The study cohort consisted of 105,122 patients who underwent primary THA in New York between January 2003 and December 2010. We initially identified the 125,306 patient records with an ICD-9 procedure code for primary THA (81.51, 00.74, 00.75, 00.76, 00.77) during this time. We then excluded 899 (< 1%) patient records with an unspecified identification code and 88 (< 1%) patient records with an unspecified date of surgery. We also excluded the 11,279 (9%) patient records specifying a history of hip arthroplasty (ICD-9 diagnosis code V43.64) at the time of the THA admission. For the 113,127 remaining patient records (87 (< 1%) patient records contained more than one exclusion), we considered only the first THA admission for each of the 105,122 patients and excluded the remaining 8005 (7%) patient records. We did not exclude any records owing to missing patient data. Those with incomplete data only had ‘race’ missing (see paragraph on this topic that follows later in Patients and Methods). We were unable to identify patients who sought followup care outside New York or who died during followup.
Demographic variables for each admission, including age (in years), sex (male, female), race (white, nonwhite, missing), and year of admission (2003-2010), were extracted. Comorbidities were assessed using the Charlson and Deyo scoring method for ICD-9 coding . The 17 comorbidities (with point value in parentheses) included: congestive heart failure (1), peripheral vascular disease (1), dementia (1), cerebrovascular disease (1), chronic pulmonary disease (1), rheumatologic disease (1), peptic ulcer disease (1), mild liver disease (1), past myocardial infarct (1), uncomplicated diabetes (1), hemiplegia or paraplegia (2), renal disease (2), malignancy including leukemia and lymphoma (2), diabetes with end organ damage (2), moderate or severe liver disease (3), metastatic solid tumor (6), and HIV infection (6). Patients with none of these comorbidities received a score of 0 points. For each patient, the length of stay for the primary THA admission also was extracted. We used diagnosis codes to identify patients with osteonecrosis of the hip at the time of the primary THA (ICD-9 diagnoses 733.40, 733.42, 733.49).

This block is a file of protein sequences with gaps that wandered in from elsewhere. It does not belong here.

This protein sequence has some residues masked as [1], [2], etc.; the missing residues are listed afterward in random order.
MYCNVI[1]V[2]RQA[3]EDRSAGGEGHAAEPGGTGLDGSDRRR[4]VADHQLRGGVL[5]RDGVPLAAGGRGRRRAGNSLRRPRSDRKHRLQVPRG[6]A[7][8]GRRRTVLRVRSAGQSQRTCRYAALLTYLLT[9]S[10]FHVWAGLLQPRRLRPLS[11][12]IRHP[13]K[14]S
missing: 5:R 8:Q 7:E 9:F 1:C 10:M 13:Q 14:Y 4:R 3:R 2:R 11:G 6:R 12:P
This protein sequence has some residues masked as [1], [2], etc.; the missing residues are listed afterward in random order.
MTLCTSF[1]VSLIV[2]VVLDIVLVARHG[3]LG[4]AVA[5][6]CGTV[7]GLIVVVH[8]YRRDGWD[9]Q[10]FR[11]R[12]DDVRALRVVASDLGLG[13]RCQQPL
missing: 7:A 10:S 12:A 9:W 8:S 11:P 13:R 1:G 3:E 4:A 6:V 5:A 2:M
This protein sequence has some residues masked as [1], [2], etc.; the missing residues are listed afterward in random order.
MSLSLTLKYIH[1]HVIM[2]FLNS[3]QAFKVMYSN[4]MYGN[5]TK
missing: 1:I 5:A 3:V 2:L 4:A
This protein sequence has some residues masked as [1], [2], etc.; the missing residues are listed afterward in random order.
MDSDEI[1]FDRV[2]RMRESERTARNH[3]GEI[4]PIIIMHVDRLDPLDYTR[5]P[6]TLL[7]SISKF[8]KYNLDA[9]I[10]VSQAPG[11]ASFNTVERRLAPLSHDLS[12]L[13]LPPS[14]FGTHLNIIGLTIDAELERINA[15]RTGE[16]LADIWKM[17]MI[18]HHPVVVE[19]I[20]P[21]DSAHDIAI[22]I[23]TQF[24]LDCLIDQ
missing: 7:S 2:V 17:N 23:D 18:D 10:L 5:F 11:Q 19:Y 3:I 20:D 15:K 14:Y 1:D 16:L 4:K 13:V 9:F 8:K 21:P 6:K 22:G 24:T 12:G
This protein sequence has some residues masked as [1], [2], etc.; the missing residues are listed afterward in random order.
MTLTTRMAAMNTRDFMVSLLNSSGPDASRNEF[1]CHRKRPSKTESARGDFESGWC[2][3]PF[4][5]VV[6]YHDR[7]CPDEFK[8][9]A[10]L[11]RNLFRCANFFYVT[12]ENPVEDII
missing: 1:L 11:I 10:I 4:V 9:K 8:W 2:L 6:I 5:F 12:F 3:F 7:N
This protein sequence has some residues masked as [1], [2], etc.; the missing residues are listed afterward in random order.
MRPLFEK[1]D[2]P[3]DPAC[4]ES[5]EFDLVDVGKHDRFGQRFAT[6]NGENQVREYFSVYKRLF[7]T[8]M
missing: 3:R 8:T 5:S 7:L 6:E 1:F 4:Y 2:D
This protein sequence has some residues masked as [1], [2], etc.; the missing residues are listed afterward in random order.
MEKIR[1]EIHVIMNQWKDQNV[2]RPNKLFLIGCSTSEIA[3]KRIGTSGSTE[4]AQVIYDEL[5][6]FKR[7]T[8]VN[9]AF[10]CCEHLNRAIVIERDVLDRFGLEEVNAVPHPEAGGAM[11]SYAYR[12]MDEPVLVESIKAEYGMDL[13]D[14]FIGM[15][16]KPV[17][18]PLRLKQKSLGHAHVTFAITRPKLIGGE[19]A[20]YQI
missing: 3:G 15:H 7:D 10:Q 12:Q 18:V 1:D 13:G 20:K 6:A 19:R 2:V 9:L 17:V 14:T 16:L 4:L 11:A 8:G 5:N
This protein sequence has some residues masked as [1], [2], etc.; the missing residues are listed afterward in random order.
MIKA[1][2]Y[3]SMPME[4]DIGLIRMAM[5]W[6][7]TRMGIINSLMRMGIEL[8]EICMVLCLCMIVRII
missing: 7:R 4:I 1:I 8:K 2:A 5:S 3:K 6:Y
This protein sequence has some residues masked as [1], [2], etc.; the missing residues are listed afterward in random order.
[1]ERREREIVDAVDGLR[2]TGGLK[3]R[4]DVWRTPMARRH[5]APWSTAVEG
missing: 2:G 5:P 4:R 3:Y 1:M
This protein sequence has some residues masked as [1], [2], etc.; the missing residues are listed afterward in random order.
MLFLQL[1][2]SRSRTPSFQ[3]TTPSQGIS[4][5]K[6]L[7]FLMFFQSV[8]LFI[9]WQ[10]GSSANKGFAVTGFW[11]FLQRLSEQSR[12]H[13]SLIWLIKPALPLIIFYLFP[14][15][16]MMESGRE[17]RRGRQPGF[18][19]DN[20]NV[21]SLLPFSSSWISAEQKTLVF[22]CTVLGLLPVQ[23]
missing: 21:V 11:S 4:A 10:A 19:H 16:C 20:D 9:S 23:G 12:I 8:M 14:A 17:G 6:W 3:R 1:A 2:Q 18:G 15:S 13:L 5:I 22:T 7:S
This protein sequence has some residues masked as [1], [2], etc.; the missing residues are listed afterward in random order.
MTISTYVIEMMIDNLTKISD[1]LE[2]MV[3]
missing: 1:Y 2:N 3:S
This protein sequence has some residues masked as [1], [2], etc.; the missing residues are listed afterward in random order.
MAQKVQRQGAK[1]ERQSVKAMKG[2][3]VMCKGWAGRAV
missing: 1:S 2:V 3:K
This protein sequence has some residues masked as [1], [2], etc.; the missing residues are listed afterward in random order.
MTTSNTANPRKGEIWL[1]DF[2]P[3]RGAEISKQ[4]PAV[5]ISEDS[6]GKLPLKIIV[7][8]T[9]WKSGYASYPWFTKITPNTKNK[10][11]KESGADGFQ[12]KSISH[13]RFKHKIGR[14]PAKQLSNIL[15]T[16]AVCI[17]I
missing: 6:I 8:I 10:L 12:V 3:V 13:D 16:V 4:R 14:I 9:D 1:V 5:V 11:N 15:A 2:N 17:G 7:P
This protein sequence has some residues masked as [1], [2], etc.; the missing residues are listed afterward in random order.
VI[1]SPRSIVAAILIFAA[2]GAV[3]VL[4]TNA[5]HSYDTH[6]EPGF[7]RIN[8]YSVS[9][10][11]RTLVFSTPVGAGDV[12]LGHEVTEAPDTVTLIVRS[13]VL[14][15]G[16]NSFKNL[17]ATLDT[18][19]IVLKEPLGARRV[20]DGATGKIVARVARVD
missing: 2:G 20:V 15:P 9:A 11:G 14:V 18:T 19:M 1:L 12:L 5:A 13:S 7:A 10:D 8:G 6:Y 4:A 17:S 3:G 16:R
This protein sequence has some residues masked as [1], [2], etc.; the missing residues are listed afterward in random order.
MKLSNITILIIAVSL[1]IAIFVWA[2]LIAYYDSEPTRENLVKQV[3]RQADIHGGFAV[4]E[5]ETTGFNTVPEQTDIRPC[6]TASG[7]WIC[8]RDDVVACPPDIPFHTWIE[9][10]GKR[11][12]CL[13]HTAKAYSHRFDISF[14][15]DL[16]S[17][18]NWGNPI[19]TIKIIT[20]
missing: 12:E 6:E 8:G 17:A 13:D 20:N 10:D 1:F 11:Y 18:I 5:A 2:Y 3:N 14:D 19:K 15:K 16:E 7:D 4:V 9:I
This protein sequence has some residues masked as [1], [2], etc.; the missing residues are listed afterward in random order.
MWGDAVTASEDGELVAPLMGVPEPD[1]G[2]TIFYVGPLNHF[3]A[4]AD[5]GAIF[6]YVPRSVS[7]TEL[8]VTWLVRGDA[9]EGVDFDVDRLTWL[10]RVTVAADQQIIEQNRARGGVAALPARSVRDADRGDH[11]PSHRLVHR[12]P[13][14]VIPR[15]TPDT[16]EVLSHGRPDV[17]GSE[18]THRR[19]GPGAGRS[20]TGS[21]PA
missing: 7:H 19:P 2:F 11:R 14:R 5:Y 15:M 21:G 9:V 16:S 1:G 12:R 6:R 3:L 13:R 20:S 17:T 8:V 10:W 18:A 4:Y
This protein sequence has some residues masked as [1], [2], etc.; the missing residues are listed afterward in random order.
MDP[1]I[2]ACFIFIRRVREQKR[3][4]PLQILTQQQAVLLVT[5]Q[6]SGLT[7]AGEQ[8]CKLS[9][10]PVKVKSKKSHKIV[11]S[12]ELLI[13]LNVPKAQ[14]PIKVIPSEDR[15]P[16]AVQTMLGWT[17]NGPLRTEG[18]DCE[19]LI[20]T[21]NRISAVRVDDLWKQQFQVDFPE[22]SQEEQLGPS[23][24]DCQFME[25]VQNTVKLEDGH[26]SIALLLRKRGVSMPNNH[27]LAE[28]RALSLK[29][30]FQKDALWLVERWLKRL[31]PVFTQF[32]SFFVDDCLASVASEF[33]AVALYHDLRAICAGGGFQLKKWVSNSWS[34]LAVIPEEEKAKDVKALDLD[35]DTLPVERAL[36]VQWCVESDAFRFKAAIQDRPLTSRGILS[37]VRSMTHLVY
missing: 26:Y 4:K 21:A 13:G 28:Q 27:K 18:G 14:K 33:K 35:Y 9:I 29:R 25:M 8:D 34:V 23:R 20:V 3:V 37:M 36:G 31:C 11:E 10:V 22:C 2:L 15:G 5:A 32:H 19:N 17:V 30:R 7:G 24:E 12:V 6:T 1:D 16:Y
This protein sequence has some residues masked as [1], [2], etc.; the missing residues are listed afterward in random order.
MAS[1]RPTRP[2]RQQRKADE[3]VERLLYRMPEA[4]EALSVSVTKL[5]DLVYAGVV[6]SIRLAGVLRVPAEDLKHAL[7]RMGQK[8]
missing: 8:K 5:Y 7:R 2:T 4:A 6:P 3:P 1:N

We identified 402 patients (ICD-9 diagnosis V58.65) who were chronic corticosteroid users at the time of their admission for primary THA. Patients without a documented diagnosis of chronic corticosteroid use were assigned to the comparison cohort. We used ICD-9 diagnosis codes to identify comorbid conditions that are commonly associated with chronic corticosteroid therapy, including rheumatoid arthritis (714), chronic obstructive pulmonary disease (490, 491, 492, 494, 496), asthma (493), polymyalgia rheumatica (725), systemic lupus erythematosus (710.0), vasculitis (446), psoriasis (696), and history of renal transplant (V42.0) (Table 1).